Frankly, The Folksy Magazine


Bust Craftacular Folksy Review

by Emily. Average Reading Time: about 4 minutes.

By Rebecca Portsmouth of Living Abstracts

Bust magazine’s Christmas Craftacular at Bethnal Green’s York Hall at the weekend was a brilliant day out with crafts, atmosphere and free workshops.

OVERVIEW

There were 65 stalls and areas in the large hall, with some shared tables meaning there were about 75 different designer-makers. The stalls ranged from jewellery to furniture, stationery, toys, giftwrap, comics, limited edition books and cupcakes and is about the sixth Craftacular that Bust magazine has run. The £2 admission included a two-sided A4 sheet with a list of stalls, workshops, dancing and goodie bag donations.

Rob Ryan had a grotto on the stage decorated with his distinctive style of cutouts in white foamcore, where he was signing about 500 limited edition prints in red, navy and teal. When I arrived half an hour after the start, there was a long queue of people wanting one of the prints; several hours later, there was still a queue, so a very popular part of the day.

I loved the event. It seemed well organized, have a really lovely selection of stallholders and the DJs played an eclectic mix of upbeat, often ‘80s tracks that kept the large venue buzzing. Workshops including making a festive fascinator, crafting a sequined bauble and learning the hula-hoop.

One of the great things about a craft fair is the connection it allows you – meeting the designer-makers, finding out about them and their creations. When you do find work you like, it is frustrating not to be able to find their details. There were quite a few stalls where I couldn’t see its name or website. Everyone I did ask had business or postcards, although some weren’t easily visible or have clear contact details.

I was really struck by Kate Le Fevre’s Mutton and Lamb cushions using fabrics from the 1950s to 1980s. Her stall, on the end of a row, made the most of the space and the name of her business and what she was selling was really clear. She had clearly accessible and stylish business cards and postcards that stated her business (vintage fabric cushions), a sign-up sheet and to wrap purchases – butchers’ paper, red and white twine and stickers.

The cushions were sold individually and in pairs, with carefully chosen piping contrasts around feather inners made in Scotland. Kate is an engaging character, a former set designer and art teacher, who was a delight to talk to.

Vicky of Lola Lou designs had a really well put together shared stand. Most of what she was selling was 2D – gift wrap, cards and gift tags. The cards were put on a stand which displayed them vertically and the gift paper was rolled and tied with twine so it became 3D; a sheet of gift wrap covered the front of the stand so you could see the pattern and she’d fitted on a selection of Christmas decorations and a cushion – one of the main products on her Folksy store.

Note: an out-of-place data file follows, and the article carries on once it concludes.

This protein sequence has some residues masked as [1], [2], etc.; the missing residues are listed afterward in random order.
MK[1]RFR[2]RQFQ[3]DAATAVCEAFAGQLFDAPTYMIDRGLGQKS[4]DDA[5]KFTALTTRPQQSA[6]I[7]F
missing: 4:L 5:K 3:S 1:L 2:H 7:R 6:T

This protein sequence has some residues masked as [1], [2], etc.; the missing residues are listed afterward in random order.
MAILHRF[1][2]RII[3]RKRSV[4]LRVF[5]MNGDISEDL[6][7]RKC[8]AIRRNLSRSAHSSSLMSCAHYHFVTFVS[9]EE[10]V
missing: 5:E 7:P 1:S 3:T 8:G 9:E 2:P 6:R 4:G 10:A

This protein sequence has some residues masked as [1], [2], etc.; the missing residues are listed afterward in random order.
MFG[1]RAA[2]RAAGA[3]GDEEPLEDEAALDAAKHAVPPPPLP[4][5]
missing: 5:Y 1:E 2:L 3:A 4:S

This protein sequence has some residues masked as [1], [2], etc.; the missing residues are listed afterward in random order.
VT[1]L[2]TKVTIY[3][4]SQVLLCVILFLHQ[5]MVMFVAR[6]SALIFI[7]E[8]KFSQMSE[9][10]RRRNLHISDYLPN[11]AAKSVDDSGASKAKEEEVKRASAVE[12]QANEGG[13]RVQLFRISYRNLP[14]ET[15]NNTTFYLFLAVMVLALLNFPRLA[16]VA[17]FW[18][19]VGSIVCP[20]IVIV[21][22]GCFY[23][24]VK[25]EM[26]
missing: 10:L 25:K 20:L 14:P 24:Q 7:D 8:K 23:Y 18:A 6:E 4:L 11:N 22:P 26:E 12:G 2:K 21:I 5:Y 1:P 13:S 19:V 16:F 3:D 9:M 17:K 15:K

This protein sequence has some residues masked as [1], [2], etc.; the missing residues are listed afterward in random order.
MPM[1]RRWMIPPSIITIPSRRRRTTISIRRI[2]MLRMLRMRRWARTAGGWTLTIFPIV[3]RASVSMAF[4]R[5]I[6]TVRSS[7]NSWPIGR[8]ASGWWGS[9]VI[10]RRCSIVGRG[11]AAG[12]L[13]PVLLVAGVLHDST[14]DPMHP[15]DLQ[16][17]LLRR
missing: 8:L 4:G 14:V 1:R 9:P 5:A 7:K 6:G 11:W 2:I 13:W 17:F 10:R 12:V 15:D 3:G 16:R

Mary Kilvert’s well-dressed sheep won me over with their cuteness and her stall was beautifully put together. It was a lovely assortment of ceramics, material bags and gift wrap, well labelled and in a range of prices. She was also easy to talk to.

One of the most striking things about Mary’s stand was having her sheep at eye level; being looked square in the eye by a felt/woollen sheep, even a small one, makes you remember them. Having some products displayed at a height also means you can see what is being sold, even over the shoulders of other shoppers.

GREAT STALLHOLDER IDEAS

Shoreditch Sisters WI attached a QR code on a sewn banner on the wall opposite their stall and on their stand. They explained QR codes viewed in a mobile phone QR code reader can link to a website home page or a particular part of a website such as a sign-up page (as they did) or a competition page that people might not be able to find without the code.

– A sign-up sheet for fans wanting more information. It’s an old idea, but still a good one.

Mr Wingate displayed his screen-printed tea towels from a length of painted wood attached to the front of his stall with clamps. A small safety pin looped each tea towel to a screw eye inserted about every eight inches. It meant his designs were well displayed in an otherwise dead area of the stand and you could feel the material.

– A selection of price points. Mr Wingate was spot on with this as well – a nice choice to suit different budgets.

– Multiples from the same collection together. Lola Lou’s three gift wrap colours work fabulously well grouped together, as do her labels and cards, styled with rustic string.

– Beautiful signage: Zosienka and Rosie Illustration had a beautiful sign and cards clearly on display, given a seasonal twist with a green branch and Clementine. Their pricing tags were well designed too, reinforcing their branding.

– Table coverings can add to your branding. Terri Leahy used plastic grass and felt birds to brighten the front of her table and Brat & Suzie on the same table used an animal print under their animal T-shirts.

Hazel Nicholls had a printed thank you onto her brown paper bags – a lovely touch.

 Thanks Rebecca!! You can follow Rebecca on Twitter on read her blog Living Abstracts